Eric Dreiband, a former general counsel of the U.S. Equal Employment Opportunity Commission, was nominated Thursday as the next head of the Justice Department’s Civil Rights Division. His selection has rung alarms among civil rights groups concerned that Dreiband’s private-sector work betrays his record in anti-discrimination in the workforce.
As an assistant attorney general for civil rights, Dreiband would be charged with enforcing U.S. laws aimed at promoting fairness and justice. He would be responsible for guarding against discrimination in the workplace, preserving voters’ access to the ballot box, punishing hate crimes and reforming abusive police departments.
For much of his private-sector career, Dreiband defended corporate clients who were accused of employee discrimination, which activists argued is one of many issues that would contradict his role as chief enforcer of Title VII of the Civil Rights Act of 1964.
“The head of the Civil Rights Division must be an advocate for the most vulnerable among us — someone deeply committed to protecting the rights of all Americans,” Sherrilyn Ifill, president and director-counsel of the NAACP Legal Defense and Educational Fund, said in a statement released Friday. “Eric Dreiband’s civil rights record is the opposite.”
Ifill is among a handful of prominent civil rights leaders urging the U.S. Senate, which must approve Trump’s pick, to either scrutinize Dreiband’s record or reject his nomination outright. Representatives of the American Civil Liberties Union and the Leadership Conference for Civil and Human Rights cited Dreiband’s defense of CVS Pharmacy and R.J. Reynolds Tobacco Company against allegations of racial and age discrimination, as well as Bloomberg against a complaint alleging pregnancy discrimination.
Following his stint at EEOC, Dreiband, a George W. Bush appointee, testified against the Lilly Ledbetter Fair Pay Act aimed at ending pay discrimination against women. He was also an outspoken critic of former President Barack Obama’s guidance on “ban-the-box,” a policy removing questions about a job seeker’s criminal history from federal employment applications. Most recently, Dreiband filed lawsuits on behalf of employers opposed to the contraception coverage requirement under the Affordable Care Act and argued on behalf of the University of North Carolina in a challenge to a state law meant to restrict transgender individuals’ access to restrooms.
But beyond his labor law experience, Dreiband seems inadequately versed in other aspects of civil rights advocacy, Vanita Gupta, former acting head of the Civil Rights Division under Obama, said Thursday. “He has no known experience in most of the Civil Rights Division’s core issue areas, such as voting rights, police reform, housing, education, and hate crimes,” Gupta, who is now president and CEO of the Leadership Conference, said in a statement. “He is the wrong person for the job.”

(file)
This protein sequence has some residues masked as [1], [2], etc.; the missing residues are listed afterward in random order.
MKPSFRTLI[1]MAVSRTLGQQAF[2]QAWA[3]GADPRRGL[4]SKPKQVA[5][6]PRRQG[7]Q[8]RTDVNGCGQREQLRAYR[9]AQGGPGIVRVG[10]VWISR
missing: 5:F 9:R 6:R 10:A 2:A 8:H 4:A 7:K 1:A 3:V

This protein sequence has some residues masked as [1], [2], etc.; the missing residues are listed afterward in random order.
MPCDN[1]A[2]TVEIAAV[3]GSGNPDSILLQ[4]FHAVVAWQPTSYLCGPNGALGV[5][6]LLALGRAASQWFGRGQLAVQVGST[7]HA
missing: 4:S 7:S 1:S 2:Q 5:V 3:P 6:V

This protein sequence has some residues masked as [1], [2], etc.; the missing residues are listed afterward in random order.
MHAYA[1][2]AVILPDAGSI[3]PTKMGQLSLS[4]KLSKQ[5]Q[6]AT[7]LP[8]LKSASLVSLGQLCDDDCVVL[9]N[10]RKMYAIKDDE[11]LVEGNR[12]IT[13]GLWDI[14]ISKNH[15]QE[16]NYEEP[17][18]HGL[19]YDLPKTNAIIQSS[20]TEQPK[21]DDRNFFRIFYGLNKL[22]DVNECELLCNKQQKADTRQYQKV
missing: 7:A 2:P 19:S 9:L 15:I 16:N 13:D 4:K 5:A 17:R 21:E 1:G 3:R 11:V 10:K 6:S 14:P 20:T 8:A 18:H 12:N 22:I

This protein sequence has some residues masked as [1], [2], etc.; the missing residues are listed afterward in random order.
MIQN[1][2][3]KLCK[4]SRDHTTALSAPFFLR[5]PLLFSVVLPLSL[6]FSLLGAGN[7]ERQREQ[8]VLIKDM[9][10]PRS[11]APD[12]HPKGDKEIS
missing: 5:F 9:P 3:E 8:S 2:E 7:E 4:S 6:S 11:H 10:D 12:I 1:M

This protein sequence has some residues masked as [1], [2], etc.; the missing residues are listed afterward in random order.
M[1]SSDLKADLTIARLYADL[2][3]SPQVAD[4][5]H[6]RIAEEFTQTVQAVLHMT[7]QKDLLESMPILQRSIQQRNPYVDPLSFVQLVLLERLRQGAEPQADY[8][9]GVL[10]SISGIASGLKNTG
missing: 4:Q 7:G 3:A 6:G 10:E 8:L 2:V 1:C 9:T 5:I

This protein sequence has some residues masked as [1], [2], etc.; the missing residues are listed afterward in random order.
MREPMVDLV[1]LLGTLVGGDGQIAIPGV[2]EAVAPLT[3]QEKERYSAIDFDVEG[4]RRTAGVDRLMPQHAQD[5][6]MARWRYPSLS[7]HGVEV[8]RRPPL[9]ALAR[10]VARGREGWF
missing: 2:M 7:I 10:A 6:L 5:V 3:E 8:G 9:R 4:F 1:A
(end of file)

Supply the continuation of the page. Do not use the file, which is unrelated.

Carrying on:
According to an EEOC press release about his start at the commission in 2003, Dreiband was born and raised in Indiana and earned degrees from Harvard University, Princeton University and the Northwestern University School of Law. Prior to the EEOC, he was deputy administrator in the U.S. Department of Labor’s wage and hour division. But Dreiband’s private-sector role as a partner in the Washington, D.C.-based law firm Jones Day, where he has represented corporations accused of employee discrimination, seemed to be what concerned most of his critics.
A colleague of Dreiband’s at Jones Day declined comment about his nomination on Friday.
Kristen Clarke, president of the Lawyers’ Committee for Civil Rights Under Law, said Thursday that Dreiband seemed to be in line with an effort by the Trump administration to de-emphasize social justice causes. “Under Attorney General Jeff Sessions’ leadership, we have seen a retreat at the Justice Department away from civil rights enforcement that is deeply troubling for minority communities,” Clark said in a statement. “Millions of Americans gripped by the rise in racially motivated hate crimes, voter suppression and an unfair criminal justice system are watching.
Dreiband’s nomination was sent to the U.S. Senate for confirmation. As of Friday, it was unclear when senators would schedule a vote.